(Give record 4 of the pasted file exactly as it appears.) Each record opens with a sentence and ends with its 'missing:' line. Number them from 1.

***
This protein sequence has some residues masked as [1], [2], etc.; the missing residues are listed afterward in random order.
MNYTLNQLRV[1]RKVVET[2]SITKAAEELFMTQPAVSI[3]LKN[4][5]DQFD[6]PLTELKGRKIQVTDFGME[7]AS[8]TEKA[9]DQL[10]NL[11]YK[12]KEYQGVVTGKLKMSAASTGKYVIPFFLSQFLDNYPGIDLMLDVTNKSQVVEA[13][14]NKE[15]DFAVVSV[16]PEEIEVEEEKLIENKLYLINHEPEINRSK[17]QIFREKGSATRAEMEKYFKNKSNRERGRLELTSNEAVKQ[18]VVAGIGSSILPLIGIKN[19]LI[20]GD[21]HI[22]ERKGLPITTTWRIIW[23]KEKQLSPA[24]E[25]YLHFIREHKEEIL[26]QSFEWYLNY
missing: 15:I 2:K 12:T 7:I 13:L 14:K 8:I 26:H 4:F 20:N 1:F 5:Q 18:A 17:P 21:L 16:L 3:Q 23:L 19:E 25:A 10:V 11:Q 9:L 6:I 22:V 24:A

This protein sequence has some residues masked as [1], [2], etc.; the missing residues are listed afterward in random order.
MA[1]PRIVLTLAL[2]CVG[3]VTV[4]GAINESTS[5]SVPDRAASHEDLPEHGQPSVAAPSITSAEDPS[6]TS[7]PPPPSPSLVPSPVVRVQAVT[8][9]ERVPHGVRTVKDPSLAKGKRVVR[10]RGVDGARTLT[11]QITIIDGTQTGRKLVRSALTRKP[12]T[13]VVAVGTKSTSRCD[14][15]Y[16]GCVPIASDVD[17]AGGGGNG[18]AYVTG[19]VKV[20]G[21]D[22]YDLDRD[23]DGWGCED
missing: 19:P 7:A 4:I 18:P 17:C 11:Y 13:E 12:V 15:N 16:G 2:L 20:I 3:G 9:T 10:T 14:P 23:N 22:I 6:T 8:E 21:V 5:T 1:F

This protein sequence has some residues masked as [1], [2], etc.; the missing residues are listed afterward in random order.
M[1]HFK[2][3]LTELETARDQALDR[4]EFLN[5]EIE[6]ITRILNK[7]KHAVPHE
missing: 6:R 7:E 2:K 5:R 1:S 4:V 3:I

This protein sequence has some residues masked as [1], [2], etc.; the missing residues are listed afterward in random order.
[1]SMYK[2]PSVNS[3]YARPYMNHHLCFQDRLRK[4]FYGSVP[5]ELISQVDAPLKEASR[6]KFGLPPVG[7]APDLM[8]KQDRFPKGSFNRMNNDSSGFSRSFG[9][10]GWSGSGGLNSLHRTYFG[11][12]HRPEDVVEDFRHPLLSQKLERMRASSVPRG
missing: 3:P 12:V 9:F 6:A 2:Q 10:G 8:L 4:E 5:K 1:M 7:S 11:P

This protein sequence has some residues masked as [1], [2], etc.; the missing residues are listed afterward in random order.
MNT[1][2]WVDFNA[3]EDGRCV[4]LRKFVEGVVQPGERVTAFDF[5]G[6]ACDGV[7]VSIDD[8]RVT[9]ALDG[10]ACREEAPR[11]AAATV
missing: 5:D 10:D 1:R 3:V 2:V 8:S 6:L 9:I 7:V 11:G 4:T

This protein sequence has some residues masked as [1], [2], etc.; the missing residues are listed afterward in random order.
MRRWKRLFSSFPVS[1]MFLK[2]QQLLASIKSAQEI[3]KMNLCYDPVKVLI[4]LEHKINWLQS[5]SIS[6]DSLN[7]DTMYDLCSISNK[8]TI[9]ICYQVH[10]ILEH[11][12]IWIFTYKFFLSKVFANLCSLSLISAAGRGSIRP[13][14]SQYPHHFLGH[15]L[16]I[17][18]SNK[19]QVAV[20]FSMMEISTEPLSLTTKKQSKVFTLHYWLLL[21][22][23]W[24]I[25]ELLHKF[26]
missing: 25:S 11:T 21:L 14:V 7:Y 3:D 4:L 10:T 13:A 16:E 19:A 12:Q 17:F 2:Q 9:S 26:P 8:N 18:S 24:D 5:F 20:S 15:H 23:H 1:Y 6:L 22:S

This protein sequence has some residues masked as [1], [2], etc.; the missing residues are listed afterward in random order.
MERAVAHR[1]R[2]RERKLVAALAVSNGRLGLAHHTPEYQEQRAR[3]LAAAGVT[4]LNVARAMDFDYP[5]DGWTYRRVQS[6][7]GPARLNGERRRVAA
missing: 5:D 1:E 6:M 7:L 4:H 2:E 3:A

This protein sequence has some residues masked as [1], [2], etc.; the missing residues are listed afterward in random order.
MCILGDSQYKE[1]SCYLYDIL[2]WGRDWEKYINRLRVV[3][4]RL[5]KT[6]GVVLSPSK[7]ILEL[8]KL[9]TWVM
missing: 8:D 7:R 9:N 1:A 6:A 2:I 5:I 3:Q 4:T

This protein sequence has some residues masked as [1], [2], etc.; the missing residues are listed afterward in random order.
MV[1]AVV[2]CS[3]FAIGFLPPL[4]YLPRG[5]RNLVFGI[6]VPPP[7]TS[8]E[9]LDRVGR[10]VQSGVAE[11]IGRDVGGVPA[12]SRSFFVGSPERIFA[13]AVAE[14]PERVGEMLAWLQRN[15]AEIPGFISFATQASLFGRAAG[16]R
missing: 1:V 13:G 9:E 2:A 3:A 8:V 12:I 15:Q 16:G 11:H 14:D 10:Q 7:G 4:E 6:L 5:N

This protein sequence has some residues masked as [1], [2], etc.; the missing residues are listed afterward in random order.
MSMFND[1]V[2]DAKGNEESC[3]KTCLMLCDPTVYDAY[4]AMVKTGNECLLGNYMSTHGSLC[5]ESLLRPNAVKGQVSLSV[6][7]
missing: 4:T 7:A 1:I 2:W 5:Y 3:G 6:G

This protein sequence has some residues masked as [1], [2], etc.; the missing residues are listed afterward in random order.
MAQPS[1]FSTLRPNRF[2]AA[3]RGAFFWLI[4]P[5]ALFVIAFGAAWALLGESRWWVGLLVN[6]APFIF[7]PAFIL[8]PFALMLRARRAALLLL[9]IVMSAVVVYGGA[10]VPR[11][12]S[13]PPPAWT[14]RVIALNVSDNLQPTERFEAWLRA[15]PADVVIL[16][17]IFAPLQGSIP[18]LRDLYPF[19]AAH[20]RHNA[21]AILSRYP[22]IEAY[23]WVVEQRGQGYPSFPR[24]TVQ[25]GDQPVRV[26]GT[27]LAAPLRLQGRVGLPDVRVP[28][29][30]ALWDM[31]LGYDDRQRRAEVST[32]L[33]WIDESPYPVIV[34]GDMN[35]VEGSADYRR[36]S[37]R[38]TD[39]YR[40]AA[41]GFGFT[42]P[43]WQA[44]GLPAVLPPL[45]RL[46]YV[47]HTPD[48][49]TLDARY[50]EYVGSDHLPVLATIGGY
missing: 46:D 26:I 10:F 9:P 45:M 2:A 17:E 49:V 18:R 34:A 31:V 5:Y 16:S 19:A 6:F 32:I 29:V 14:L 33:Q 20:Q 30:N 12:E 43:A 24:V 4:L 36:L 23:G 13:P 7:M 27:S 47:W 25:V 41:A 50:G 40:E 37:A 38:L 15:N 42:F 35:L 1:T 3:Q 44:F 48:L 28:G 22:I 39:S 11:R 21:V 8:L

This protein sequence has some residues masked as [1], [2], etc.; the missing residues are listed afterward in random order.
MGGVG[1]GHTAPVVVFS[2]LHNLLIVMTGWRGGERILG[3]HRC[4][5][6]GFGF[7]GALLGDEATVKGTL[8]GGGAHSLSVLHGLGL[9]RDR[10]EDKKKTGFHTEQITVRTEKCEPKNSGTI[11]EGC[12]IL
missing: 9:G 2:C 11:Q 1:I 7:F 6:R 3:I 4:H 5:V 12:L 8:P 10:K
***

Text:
This protein sequence has some residues masked as [1], [2], etc.; the missing residues are listed afterward in random order.
[1]SMYK[2]PSVNS[3]YARPYMNHHLCFQDRLRK[4]FYGSVP[5]ELISQVDAPLKEASR[6]KFGLPPVG[7]APDLM[8]KQDRFPKGSFNRMNNDSSGFSRSFG[9][10]GWSGSGGLNSLHRTYFG[11][12]HRPEDVVEDFRHPLLSQKLERMRASSVPRG
missing: 3:P 12:V 9:F 6:A 2:Q 10:G 8:L 4:E 5:K 1:M 7:S 11:P